Peter Hoskin

The Libya plot thickens

The Libya plot thickens
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So the Sunday Times has got its hands on letters which suggest the al-Megrahi release was tied up with a BP-Libya oil deal, and overseen by the Government with an eye on "the overwhelming interests for the United Kingdom".  The ST article deserves quoting at some length:

"Two letters dated five months apart show that [Jack] Straw initially intended to exclude Megrahi from a prisoner transfer agreement with Colonel Muammar Gadaffi, under which British and Libyan prisoners could serve out their sentences in their home country.

In a letter dated July 26, 2007, Straw said he favoured an option to leave out Megrahi by stipulating that any prisoners convicted before a specified date would not be considered for transfer.

Downing Street had also said Megrahi would not be included under the agreement.

Straw then switched his position as Libya used its deal with BP as a bargaining chip to insist the Lockerbie bomber was included.

The exploration deal for oil and gas, potentially worth up to £15 billion, was announced in May 2007. Six months later the agreement was still waiting to be ratified.

On December 19, 2007, Straw wrote to MacAskill announcing that the UK government was abandoning its attempt to exclude Megrahi from the prisoner transfer agreement, citing the national interest.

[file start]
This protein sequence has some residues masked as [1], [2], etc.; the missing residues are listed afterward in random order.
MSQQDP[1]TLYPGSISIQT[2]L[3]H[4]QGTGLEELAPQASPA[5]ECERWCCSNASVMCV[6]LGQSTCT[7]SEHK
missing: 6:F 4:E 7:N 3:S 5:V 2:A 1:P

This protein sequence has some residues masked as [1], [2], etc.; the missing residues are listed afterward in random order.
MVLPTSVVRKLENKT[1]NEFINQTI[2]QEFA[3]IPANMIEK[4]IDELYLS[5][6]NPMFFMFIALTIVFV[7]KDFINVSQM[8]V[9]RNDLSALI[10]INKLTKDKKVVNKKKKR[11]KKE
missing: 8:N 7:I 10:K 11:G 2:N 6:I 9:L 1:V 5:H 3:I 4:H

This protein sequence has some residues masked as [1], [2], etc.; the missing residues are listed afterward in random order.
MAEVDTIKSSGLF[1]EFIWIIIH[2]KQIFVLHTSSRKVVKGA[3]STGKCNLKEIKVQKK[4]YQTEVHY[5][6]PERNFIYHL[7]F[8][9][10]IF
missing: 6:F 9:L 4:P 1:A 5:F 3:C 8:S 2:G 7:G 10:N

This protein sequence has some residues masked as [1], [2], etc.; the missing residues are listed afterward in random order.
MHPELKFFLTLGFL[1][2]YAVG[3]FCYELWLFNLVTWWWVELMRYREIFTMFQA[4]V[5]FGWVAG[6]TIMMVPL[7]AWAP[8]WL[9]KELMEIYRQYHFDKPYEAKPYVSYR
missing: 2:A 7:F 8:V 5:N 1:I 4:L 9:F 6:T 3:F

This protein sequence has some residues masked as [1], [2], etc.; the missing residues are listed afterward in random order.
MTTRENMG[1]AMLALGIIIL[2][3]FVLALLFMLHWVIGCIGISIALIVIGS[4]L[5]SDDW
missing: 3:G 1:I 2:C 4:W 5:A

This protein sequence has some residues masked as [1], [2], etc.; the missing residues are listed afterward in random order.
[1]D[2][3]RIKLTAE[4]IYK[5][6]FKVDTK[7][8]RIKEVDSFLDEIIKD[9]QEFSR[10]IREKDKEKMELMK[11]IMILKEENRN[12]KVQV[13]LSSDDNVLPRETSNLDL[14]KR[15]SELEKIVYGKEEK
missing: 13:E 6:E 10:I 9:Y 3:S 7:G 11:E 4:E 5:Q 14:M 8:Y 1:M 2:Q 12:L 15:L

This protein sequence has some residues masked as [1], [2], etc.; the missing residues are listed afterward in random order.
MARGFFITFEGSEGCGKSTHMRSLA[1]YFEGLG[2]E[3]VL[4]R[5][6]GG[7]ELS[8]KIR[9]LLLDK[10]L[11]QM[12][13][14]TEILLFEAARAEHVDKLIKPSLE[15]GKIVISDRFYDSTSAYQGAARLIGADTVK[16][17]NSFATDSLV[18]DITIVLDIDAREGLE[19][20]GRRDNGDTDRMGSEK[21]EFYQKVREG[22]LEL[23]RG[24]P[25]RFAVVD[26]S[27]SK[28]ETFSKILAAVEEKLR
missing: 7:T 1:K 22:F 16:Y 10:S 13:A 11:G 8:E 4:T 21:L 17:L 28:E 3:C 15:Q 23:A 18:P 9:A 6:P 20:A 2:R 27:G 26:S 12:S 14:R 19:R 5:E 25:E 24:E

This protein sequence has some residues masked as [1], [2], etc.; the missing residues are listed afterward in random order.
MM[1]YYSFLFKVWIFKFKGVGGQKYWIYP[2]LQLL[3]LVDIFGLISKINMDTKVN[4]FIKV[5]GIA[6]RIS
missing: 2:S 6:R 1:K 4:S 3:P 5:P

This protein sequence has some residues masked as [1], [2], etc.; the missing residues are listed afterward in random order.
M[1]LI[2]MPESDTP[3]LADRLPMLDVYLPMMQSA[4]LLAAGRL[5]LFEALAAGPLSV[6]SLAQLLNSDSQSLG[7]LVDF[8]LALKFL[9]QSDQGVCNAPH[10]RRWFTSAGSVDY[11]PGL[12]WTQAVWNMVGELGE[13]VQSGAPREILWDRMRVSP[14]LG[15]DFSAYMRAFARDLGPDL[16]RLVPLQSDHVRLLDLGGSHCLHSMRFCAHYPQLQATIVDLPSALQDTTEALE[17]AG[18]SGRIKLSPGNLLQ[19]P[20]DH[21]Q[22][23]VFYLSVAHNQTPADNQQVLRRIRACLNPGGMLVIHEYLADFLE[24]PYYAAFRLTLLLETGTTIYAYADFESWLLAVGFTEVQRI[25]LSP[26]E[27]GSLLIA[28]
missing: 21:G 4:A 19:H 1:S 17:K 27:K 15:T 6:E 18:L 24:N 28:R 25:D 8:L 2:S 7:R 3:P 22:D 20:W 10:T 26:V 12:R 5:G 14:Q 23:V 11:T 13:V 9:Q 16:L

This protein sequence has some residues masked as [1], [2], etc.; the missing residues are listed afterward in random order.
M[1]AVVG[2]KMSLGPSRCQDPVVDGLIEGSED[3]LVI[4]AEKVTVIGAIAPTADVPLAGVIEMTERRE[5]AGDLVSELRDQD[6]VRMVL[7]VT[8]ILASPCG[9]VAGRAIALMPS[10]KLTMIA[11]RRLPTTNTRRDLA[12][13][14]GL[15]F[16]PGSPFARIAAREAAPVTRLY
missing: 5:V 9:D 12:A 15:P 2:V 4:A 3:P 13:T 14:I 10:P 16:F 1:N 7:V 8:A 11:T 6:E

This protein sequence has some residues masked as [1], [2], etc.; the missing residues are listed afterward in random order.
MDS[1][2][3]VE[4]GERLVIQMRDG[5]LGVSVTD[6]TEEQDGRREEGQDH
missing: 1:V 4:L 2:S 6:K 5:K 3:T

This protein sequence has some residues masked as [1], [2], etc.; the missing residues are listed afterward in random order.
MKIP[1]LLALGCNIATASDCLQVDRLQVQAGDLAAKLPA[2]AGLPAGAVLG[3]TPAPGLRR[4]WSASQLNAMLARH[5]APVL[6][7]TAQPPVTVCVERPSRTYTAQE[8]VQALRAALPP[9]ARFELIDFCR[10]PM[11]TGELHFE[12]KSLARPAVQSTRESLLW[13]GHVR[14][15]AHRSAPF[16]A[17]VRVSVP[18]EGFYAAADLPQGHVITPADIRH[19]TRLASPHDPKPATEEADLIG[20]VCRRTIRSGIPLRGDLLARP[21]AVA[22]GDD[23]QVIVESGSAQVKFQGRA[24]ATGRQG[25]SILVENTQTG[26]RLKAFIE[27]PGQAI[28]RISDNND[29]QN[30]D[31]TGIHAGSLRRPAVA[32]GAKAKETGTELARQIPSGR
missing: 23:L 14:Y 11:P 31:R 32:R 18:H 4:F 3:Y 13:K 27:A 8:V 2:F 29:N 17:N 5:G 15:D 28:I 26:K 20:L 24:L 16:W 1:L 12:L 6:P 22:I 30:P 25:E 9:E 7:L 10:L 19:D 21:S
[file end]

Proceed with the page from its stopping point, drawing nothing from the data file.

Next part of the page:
In a letter leaked by a Whitehall source, he wrote: 'I had previously accepted the importance of the al-Megrahi issue to Scotland and said I would try to get an exclusion for him on the face of the agreement. I have not been able to secure an explicit exclusion.

'The wider negotiations with the Libyans are reaching a critical stage and, in view of the overwhelming interests for the United Kingdom, I have agreed that in this instance the [prisoner transfer agreement] should be in the standard form and not mention any individual.'

Within six weeks of the government climbdown, Libya had ratified the BP deal. The prisoner transfer agreement was finalised in May this year, leading to Libya formally applying for Megrahi to be transferred to its custody."

There's little more to add, except that the Government has some deeply serious questions to answer over this.  And you can expect many of those questions to hone in on Gordon Brown's claim that the UK government had "no role" in, and "could not interfere" with, the al-Megrahi release.  Quite simply, these letters seem to tell a different story.